24. If the shortcomings identified are not dealt with effective progress will not be made. The Chartered Institute of Linguists recommends that the essential principles relevant to the provision of interpreting and translation in the justice system be reviewed objectively and openly, restoring and making full use of the existing but endangered professional base to bring about an efficient system for delivery of interpreting in the criminal justice services.

Keith Moffitt MCIL
Chair of Council

Ann Corsellis OBE Hon.FCIL



(extract from Non-English Speakers and the English Legal System, Ann Corsellis; published by Institute of Criminology, University of Cambridge)

A. Providing a service includes the following tasks, which are the responsibility of the public service in question

1.Finding out about the client(s) and their requirements.

2.Preparing the service to meet those requirements.

3.Giving information about the service to the client(s).

4.Exchanging information and negotiating decisions with client(s).

5.Delivering an appropriate service.

6.Quality Assurance.

7.Researching and developing the service

B. By using, at each stage, the combination of professional skills below:




3.Language aware personnel.

4.Bilingual service personnel.

Service delivery

5.Service professionals with relevant expertise.


6.Planners, organisers, researchers with relevant expertise.

C. Each skill (in B above) is made available through consistent, transparent:



3.Assessment at appropriate levels.

4.Observance of code of ethics and good practice.

5.Appropriate employment arrangements.


7.Support and Continuous Professional Development.


The Linguist, Vol. 50 No. 1, 2011, pp. 21–2


By Ann Corsellis

Since 1998, the CIOL has been involved in a number of EU projects in the public service sector, which provide a context to the reports on progress published in The Linguist from time to time (see Council News, page 33). Public service interpreting and translation (PSIT) encompasses all areas of the public sector, including legal, health and social services. One day it is hoped that structures and resources may evolve to enable PSITs to have access to post-graduate training and assessment, and careers, that allow them to work in all the public services. Meanwhile, progress is being made sector by sector.

The lead is currently being taken by the legal system, mainly because there is relevant legislation. As Anne Martin and Juan Miguel Ortega illustrated in their excellent article in the last issue (TL50,4), to preserve the integrity of the whole, legal interpreters and translators (LITs) have to be equipped to work across the legal system, so to call them “police” or “court” interpreters could be misleading.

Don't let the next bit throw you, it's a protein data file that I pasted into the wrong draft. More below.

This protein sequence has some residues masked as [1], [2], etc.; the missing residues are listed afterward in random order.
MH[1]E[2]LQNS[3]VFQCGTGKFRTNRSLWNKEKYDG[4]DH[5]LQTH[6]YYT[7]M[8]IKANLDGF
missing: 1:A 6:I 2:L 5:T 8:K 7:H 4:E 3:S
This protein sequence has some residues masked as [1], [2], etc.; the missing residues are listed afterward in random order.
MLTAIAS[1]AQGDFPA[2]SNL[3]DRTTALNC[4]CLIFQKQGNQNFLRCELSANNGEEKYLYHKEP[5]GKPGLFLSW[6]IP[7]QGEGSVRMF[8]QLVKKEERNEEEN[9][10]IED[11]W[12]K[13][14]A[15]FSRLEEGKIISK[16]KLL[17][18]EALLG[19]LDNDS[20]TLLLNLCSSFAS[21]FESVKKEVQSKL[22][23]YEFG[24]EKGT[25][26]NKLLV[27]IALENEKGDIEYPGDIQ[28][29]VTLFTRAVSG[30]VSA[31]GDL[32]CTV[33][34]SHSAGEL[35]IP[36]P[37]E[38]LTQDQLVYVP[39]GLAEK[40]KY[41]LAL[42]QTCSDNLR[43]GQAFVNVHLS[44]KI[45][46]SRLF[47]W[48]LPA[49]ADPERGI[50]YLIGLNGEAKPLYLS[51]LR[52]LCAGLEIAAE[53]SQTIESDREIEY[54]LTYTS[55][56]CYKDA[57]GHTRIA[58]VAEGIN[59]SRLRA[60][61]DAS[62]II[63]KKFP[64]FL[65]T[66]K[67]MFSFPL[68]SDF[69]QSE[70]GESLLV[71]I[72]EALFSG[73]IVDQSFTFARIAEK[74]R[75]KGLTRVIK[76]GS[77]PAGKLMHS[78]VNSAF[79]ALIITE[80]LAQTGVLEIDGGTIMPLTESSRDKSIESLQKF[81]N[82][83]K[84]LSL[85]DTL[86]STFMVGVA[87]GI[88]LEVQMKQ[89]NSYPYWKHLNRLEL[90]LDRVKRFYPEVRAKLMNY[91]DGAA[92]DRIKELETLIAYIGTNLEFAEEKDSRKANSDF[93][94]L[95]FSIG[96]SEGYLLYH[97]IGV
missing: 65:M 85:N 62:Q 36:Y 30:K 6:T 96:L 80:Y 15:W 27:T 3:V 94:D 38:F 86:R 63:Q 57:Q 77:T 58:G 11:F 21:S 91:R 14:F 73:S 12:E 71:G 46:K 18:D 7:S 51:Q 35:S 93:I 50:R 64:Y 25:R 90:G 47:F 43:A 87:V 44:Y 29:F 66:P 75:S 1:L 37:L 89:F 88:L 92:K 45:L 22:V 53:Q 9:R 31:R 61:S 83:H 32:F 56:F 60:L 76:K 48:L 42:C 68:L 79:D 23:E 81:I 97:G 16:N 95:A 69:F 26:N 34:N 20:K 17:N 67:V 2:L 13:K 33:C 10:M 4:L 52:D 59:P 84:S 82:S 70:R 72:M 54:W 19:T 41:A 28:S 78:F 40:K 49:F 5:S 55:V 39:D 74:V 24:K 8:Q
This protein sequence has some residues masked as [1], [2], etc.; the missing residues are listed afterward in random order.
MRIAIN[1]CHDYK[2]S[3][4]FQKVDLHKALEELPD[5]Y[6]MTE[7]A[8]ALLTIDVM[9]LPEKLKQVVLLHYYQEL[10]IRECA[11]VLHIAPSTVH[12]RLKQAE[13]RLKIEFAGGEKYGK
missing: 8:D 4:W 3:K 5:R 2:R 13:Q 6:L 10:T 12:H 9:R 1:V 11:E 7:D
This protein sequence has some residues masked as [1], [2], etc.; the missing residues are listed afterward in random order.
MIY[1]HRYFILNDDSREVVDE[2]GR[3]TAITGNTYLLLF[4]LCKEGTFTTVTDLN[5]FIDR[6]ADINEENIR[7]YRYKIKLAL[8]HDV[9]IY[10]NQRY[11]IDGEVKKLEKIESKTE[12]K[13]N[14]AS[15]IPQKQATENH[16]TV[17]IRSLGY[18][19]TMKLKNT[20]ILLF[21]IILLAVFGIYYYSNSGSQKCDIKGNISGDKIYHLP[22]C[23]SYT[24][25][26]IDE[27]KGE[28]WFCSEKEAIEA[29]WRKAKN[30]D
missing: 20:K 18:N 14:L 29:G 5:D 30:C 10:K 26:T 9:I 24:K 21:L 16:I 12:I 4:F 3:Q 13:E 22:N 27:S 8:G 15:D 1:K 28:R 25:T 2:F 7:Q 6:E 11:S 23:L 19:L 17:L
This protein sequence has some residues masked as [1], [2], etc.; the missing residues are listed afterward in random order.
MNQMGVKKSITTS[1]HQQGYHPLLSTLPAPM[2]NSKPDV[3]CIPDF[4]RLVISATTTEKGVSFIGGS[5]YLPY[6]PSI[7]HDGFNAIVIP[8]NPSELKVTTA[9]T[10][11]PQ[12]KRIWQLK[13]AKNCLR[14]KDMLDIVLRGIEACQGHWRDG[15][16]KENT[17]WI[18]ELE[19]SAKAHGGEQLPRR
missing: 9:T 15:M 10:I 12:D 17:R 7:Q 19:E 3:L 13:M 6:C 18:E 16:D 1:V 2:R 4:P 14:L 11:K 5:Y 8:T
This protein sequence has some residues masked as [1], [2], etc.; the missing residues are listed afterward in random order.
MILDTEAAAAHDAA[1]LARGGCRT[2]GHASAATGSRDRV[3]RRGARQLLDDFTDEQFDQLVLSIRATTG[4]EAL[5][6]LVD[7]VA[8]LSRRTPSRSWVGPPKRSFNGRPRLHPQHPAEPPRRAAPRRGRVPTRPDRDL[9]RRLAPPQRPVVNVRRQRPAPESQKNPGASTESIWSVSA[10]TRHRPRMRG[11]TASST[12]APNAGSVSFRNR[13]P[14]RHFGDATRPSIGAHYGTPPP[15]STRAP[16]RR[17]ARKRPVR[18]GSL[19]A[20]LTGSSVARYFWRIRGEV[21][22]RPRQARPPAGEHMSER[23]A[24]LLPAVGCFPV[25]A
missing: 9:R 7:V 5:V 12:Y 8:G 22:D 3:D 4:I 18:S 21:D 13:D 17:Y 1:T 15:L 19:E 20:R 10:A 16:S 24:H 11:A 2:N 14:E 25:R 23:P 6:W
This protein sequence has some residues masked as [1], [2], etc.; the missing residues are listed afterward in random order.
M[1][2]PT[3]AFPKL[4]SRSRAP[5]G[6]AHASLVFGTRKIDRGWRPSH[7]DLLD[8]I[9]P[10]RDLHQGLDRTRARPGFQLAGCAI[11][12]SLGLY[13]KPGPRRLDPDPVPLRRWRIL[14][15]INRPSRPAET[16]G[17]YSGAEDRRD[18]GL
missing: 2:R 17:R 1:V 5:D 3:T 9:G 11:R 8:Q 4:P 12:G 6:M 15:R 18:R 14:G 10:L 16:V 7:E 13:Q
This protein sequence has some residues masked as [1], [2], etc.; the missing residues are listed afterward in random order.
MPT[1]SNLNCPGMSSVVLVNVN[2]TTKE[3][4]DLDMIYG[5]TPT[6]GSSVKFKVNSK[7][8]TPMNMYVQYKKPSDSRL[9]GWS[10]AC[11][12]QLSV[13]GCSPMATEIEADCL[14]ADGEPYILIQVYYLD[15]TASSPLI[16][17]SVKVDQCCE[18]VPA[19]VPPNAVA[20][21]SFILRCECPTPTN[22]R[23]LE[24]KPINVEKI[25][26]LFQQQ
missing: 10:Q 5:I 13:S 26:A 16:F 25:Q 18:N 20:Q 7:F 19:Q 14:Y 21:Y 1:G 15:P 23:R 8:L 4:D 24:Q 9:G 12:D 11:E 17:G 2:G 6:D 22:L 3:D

Criminal (and civil) matters are increasingly an international activity. It therefore follows that the EU should seek to establish equivalent standards for LITs in all 27 member states to promote three main activities:

1.Implementation of the basic legal principle that each individual is equal before the law, irrespective of language and culture.

2.Judicial cooperation between states in matters such as the prevention of terrorism and of trafficking in drugs and people.

3.Mutual recognition measures, such as the common European Arrest Warrant, which became mandatory in 2004.

The best structures to deal with this will not spring forth in perfect form. A patient process of international and interdisciplinary exploration, consultation and development is required. The fundamental legal requirements exist, notably in Article 6, paragraph 3 of the European Convention of Human Rights (ECHR).1 It is worth reading the clear account of the legal progression by Caroline Morgan, a lawyer from the European Commission, in the report of the AVIDICUS project2—and to note the road map described.

There have been seven EU-funded projects focusing on LITs. The first ones informed the Directive 2010/64/EU3 of the European Parliament on the right to interpreting and translation in criminal proceedings; later ones support its implementation:

1.Aequitas. Recommended the equal and adequate standards required (2001).